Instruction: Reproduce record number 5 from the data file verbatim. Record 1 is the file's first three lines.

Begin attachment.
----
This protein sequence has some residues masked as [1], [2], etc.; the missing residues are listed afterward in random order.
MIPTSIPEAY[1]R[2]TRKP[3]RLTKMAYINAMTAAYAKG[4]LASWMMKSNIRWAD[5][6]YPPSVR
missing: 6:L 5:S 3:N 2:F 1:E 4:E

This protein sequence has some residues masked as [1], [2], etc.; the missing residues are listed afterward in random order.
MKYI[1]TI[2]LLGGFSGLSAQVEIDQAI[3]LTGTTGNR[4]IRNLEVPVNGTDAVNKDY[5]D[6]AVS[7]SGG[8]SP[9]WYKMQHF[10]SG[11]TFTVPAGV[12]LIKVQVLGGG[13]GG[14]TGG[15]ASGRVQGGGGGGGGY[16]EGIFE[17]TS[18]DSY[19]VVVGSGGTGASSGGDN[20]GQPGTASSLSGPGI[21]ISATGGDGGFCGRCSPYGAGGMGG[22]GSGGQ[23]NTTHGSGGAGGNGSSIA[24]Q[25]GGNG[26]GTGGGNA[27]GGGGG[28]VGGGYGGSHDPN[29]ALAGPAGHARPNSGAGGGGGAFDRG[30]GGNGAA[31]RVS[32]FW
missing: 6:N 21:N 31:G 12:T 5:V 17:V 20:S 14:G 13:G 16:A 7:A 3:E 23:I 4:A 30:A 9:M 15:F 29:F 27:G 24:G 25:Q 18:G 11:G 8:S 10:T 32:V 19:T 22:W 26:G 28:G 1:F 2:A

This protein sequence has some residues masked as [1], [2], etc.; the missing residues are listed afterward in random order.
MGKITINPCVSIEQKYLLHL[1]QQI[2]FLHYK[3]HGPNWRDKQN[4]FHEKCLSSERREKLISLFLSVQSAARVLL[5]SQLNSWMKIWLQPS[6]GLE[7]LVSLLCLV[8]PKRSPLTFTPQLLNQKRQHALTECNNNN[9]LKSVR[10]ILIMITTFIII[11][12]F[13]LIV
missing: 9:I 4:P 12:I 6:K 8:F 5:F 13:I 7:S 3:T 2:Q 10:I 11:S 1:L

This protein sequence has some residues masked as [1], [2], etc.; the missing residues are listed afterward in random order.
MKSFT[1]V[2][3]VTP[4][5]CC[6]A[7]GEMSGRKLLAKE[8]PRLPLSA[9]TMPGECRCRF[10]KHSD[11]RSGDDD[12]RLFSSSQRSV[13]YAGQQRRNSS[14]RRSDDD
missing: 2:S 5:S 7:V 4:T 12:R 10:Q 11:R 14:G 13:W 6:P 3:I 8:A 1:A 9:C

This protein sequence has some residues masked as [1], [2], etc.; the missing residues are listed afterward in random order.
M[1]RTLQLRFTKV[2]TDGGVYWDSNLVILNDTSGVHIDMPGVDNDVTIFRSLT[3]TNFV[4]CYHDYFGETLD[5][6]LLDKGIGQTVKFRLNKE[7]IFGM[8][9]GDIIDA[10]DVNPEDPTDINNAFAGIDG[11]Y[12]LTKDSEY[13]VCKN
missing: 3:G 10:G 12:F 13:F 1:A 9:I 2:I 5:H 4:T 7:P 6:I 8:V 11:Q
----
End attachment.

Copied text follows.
This protein sequence has some residues masked as [1], [2], etc.; the missing residues are listed afterward in random order.
M[1]RTLQLRFTKV[2]TDGGVYWDSNLVILNDTSGVHIDMPGVDNDVTIFRSLT[3]TNFV[4]CYHDYFGETLD[5][6]LLDKGIGQTVKFRLNKE[7]IFGM[8][9]GDIIDA[10]DVNPEDPTDINNAFAGIDG[11]Y[12]LTKDSEY[13]VCKN
missing: 3:G 10:G 12:F 13:F 1:A 9:I 2:I 5:H 4:T 7:P 6:I 8:V 11:Q